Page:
Monday, November 12, 2012

Sunny Reflections

Clouds moved in as the sun rose over the Coke Field 
 casting rich, seductive color over the landscape.
I turned around to see that the clouds had 
allowed the sun to take a peek at its reflection 
in the creek. What it saw was a pool of liquid gold, 
undulating through the field, at the beginning 
of a long trip to the Mississippi River.


dive said...

Simply beautiful, Speedway.
What lucky water you have there in Coke Field. It gets a long, leisurely vacation down the length of the Mississippi and then gets to swim in the Caribbean.

Speedway said...

Oh, thank you, Dive. You make me think about the most off-the-wall sorts of things, inspiring a bit of casual research, such as, "How long does it take the Sun's reflection to reach it's vacation destination in the Gulf?"

I looked up a formula for figuring the rate of flow for a stream, which involves a tape measure, flags, a yardstick, an orange float (the Sun!), a stopwatch, and a calculator.

Throwing out everything except the Sun, I closed my eyes to recall what the water flow looked like as it passed me, and tried to imagine how long it would take for it to bob along for 20 feet. I figured a couple minutes. Now, if it didn't get snagged on a branch or caught up on a broken beer bottle, or in a shallow, it might take the Sun about 2 and a quarter hours to get to the bigger creek south of the Speedway, then another 2 days to the White River.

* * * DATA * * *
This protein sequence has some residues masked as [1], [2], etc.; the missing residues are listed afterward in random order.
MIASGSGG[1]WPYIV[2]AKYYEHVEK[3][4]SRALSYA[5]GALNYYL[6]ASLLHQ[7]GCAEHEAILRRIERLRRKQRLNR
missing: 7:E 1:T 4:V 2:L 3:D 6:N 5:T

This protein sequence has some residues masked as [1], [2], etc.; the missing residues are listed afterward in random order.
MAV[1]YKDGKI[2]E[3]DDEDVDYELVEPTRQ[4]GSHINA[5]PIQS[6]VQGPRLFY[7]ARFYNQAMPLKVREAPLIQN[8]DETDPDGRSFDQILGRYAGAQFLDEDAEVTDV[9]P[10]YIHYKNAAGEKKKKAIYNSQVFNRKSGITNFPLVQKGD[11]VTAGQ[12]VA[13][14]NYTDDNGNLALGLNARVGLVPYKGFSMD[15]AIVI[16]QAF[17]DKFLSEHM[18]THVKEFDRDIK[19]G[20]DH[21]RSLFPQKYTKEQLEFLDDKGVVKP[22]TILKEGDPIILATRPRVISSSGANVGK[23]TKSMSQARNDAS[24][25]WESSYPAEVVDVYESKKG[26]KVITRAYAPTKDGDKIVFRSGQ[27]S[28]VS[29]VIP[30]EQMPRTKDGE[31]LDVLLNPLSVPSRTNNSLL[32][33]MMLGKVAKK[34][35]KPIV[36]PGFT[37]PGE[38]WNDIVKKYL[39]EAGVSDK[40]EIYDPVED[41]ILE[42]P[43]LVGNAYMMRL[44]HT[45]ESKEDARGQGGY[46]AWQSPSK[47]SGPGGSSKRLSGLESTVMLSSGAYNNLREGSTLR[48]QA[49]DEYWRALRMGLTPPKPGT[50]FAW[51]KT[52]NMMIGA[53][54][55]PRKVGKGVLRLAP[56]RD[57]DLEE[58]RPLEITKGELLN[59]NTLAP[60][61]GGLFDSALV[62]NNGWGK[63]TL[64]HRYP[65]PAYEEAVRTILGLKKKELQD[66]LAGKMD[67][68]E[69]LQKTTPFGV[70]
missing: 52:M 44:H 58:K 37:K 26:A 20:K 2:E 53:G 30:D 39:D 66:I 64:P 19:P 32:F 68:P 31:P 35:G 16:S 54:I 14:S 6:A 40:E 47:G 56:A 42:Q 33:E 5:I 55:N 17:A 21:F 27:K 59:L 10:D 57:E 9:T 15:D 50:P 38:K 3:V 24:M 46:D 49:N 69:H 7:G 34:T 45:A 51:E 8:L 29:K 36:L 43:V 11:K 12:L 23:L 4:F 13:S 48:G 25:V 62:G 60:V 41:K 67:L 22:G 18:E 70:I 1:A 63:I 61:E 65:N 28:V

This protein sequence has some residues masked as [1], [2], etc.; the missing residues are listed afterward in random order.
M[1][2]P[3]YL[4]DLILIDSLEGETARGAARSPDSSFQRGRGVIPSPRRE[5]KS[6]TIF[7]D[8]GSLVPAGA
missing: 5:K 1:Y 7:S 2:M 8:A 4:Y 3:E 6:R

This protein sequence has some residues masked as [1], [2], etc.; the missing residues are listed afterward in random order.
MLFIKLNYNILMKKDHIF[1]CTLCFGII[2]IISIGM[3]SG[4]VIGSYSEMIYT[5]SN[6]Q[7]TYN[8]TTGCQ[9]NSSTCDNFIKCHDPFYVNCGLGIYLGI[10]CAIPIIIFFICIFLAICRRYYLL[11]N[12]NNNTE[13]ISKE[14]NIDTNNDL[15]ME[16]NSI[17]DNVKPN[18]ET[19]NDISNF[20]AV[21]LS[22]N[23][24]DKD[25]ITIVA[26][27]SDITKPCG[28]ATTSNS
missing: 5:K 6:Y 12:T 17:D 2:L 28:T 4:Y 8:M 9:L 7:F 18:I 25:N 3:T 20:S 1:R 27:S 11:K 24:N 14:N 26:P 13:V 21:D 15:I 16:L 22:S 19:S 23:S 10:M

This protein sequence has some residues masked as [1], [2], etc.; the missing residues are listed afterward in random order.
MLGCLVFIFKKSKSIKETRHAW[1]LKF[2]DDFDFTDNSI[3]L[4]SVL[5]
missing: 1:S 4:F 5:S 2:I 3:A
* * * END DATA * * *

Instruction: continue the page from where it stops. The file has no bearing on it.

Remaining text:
It's problematic, although the formula is simple: Distance (D) divided by rate of flow (F). Since the flow is dependent on a lot of variables, such as the elevation, riverbed, precipitation, etc. I figure it will take the Sun's reflection about a month to get to the Gulf, if it didn't encounter any snags, such as security guards asking to its baggage, diverting it to other streams, or delaying its flow due to late arriving rain, etc.

dive said...

It's going to take a lot longer than that with all the sandbanks and eddies on Ol' Miss. Just think how lucky it'll be, leisurely meandering through the same landscapes as Mark Twain when he worked the riverboats. I realise most of the Mississippi will not now match my romantic, Huck Finn vision of it, but it still makes me ache with longing.

Speedway said...

I agree that it would take longer if the Sun's reflection were an object such as a ball, but it's really just a collection of light bouncing along on top of the water, isn't it? So, if we just regarded it as a bit of the water's make-up, it would be a part of it's flow, wrapping around rocks, sandbars and such. And if you ever do wanna make that trip, give me a call. I think we could take a canoe from the south side of town down to New Orleans. A couple guys did it in recent years.

There's a cool kid's book by Holling C. Holling, called "Minn of the Mississippi," that tells the story of a hatchling snapping turtle and its voyage down the Mississippi from Minnesota to New Orleans. It was published in 1951. And another called "Paddle to the Sea" about a carved wood canoe put into Lake Ontario and its voyage through the Great lakes to the Atlantic Ocean. It was made into a movie, but I like the book better.